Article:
The latest results from source term research: overview and outlook

Luis Herranz, Tim Haste, Teemu Kärkelä

    Research output: Chapter in Book/Report/Conference proceedingConference article in proceedingsScientificpeer-review

    Abstract

    Source term research has continued internationally for more than 30 years, with the overall aim of increasing confidence in the methods used in calculating the potential radioactive release to the environment after a severe reactor accident. Important data have been obtained from small- and large-scale experiments, mainly under international frameworks such as OECD/NEA, European Framework Programs of EURATOM and specific consortia. In particular, Phébus FP and associated studies provide outstanding insights into fission product release and transport and, particularly, containment iodine chemistry, which have been and are being encapsulated in recent versions of severe accident analysis codes like ASTEC 2.1, MELCOR 2.1 and MAAP-EDF, while data from newer projects such as VERDON, BIP and THAI are being interpreted with a view to further improvements in code capability. This paper briefly synthesizes the recent main outcomes from source term research concerning the above topics, and also source term mitigation. It highlights the knowledge gaps remaining and discusses ways to proceed, addressing those items considered high priority, taking as a basis the most recent source term workshop held in April 2015 under the international non-profit association for Gen. II and Gen. III reactor research, NUGENIA, sub-task 2.4 (Source Term) of technical area 2 (Severe Accidents). Two major issues generally affect experimental data from source term research: analytical exploitation and scale-up. Concerning fission product release, oxidizing environments potentially leading to increased release of harmful nuclides, like Ru-103/106, are considered of utmost interest. For transport, potential revolatilisation of fission products embedded in deposits needs further study. Containment iodine chemistry is and has been extensively investigated in recently ended, ongoing and upcoming OECD projects, like BIP3, STEM2 and THAI3, and the net results need evaluation. For mitigation, long term filter behavior regarding fission products, existing capabilities to remove Ru and the scrubbing capacity of pools undergoing saturation need further research. Aside from further knowledge-driven research, there is consensus on the need to assess the source term predictive ability of current system codes.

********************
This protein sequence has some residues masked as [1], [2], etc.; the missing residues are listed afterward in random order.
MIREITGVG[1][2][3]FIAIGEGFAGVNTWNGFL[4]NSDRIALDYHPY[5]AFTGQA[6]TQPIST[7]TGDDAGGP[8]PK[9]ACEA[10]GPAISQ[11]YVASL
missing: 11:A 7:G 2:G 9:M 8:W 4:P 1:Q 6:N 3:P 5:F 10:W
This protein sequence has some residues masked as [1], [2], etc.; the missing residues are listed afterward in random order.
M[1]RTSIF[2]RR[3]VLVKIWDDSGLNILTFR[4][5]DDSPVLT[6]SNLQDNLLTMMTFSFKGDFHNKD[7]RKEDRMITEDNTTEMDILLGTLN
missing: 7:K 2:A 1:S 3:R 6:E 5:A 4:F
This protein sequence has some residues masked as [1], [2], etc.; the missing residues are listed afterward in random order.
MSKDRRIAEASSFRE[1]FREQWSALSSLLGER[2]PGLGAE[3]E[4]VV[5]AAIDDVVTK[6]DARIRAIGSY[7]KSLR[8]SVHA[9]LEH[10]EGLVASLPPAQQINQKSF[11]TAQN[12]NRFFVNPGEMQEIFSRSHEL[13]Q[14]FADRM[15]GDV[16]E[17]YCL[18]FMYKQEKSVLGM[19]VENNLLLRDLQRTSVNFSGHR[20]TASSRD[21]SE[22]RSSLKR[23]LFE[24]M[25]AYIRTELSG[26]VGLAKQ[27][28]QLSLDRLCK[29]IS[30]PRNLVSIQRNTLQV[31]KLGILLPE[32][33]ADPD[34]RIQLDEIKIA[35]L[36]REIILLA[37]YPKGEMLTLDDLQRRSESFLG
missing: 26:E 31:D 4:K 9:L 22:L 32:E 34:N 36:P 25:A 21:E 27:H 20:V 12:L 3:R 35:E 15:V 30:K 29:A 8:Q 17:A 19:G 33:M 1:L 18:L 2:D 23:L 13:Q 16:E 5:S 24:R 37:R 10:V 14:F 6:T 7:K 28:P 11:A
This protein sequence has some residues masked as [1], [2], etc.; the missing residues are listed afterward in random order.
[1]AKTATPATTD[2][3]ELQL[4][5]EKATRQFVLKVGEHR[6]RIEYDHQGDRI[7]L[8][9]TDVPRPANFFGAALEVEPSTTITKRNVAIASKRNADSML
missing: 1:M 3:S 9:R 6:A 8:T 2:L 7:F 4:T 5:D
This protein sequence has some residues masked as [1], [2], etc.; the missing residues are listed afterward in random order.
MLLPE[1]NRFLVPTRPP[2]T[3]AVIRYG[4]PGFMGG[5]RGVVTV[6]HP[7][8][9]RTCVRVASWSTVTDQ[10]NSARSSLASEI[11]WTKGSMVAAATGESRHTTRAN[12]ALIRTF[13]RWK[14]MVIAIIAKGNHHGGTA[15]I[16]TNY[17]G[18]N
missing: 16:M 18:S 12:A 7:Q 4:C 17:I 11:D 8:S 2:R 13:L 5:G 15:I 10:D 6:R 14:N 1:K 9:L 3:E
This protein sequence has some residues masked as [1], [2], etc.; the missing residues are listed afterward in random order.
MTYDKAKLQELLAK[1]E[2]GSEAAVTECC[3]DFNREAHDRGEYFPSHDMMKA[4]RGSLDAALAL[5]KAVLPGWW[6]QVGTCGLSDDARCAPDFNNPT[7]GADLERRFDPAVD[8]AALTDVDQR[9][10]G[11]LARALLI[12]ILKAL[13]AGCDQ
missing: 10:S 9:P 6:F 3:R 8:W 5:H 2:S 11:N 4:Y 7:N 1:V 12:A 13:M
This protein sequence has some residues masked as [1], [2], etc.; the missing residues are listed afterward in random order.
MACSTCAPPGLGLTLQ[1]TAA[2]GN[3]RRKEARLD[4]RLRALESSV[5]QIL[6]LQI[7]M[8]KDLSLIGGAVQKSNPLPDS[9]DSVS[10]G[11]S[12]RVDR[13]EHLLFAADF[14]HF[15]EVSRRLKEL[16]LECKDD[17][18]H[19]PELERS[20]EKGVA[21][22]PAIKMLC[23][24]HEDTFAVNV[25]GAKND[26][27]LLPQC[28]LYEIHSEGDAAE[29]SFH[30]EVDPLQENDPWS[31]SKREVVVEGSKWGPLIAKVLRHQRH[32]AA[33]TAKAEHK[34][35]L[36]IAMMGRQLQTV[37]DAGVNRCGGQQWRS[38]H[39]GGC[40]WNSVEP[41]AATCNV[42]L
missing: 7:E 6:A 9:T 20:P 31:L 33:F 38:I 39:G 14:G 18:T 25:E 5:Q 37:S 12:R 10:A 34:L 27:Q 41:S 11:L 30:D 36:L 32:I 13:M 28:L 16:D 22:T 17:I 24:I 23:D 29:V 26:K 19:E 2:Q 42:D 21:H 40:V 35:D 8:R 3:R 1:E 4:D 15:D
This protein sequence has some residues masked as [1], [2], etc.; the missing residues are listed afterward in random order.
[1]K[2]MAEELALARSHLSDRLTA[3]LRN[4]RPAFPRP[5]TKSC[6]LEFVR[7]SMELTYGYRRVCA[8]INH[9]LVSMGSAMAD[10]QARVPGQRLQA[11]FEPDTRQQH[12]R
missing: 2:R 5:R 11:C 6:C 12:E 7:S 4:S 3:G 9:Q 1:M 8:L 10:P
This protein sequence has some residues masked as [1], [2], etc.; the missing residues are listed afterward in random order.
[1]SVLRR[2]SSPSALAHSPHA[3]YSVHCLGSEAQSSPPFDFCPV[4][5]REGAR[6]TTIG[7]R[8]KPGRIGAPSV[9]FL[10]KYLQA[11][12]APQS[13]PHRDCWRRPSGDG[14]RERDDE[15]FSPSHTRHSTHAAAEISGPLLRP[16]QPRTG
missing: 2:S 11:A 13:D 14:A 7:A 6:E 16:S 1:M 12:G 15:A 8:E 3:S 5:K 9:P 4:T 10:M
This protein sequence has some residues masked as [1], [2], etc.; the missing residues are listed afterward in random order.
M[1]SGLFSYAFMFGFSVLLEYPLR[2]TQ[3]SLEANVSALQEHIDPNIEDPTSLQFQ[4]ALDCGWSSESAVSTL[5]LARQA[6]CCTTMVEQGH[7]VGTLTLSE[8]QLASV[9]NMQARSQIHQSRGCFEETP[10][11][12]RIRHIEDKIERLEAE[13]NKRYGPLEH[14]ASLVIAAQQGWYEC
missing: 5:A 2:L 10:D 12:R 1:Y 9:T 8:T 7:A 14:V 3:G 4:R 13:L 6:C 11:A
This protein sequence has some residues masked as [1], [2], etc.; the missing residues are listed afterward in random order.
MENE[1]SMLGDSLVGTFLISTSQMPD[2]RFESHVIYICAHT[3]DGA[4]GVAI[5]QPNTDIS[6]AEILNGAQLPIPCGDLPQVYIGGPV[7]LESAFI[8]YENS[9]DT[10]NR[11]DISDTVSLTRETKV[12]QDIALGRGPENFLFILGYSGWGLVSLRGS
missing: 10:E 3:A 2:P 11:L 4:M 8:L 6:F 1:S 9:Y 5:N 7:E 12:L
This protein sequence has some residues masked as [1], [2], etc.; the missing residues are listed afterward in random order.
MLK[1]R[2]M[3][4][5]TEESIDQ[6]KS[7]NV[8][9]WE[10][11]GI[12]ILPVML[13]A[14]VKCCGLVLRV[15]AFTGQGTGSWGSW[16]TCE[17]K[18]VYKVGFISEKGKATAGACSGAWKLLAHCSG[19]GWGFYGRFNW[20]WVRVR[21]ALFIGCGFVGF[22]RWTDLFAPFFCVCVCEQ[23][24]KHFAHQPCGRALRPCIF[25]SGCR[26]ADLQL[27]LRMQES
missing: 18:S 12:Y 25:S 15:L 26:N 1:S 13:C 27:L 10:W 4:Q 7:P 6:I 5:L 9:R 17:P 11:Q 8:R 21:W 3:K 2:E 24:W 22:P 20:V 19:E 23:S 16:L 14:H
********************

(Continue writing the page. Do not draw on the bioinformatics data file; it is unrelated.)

Original languageEnglish
    Title of host publicationProceedings of the International Conference Nuclear Energy for New Europe, Portoroz, Slovenia, 14 - 17 September 2015
    Number of pages8
    Publication statusPublished - 2015
    MoE publication typeNot Eligible
    Event24th International Conference Nuclear Energy for New Europe, NENE 2015 - Portoroz, Slovenia
    Duration: 14 Sep 201517 Sep 2015

    Conference

    Conference24th International Conference Nuclear Energy for New Europe, NENE 2015
    Abbreviated titleNENE 2015
    CountrySlovenia
    CityPortoroz
    Period14/09/1517/09/15

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    Keywords

    • source term research

    Cite this

    Herranz, L., Haste, T., & Kärkelä, T. (2015). The latest results from source term research: overview and outlook. In Proceedings of the International Conference Nuclear Energy for New Europe, Portoroz, Slovenia, 14 - 17 September 2015 [PSA-501]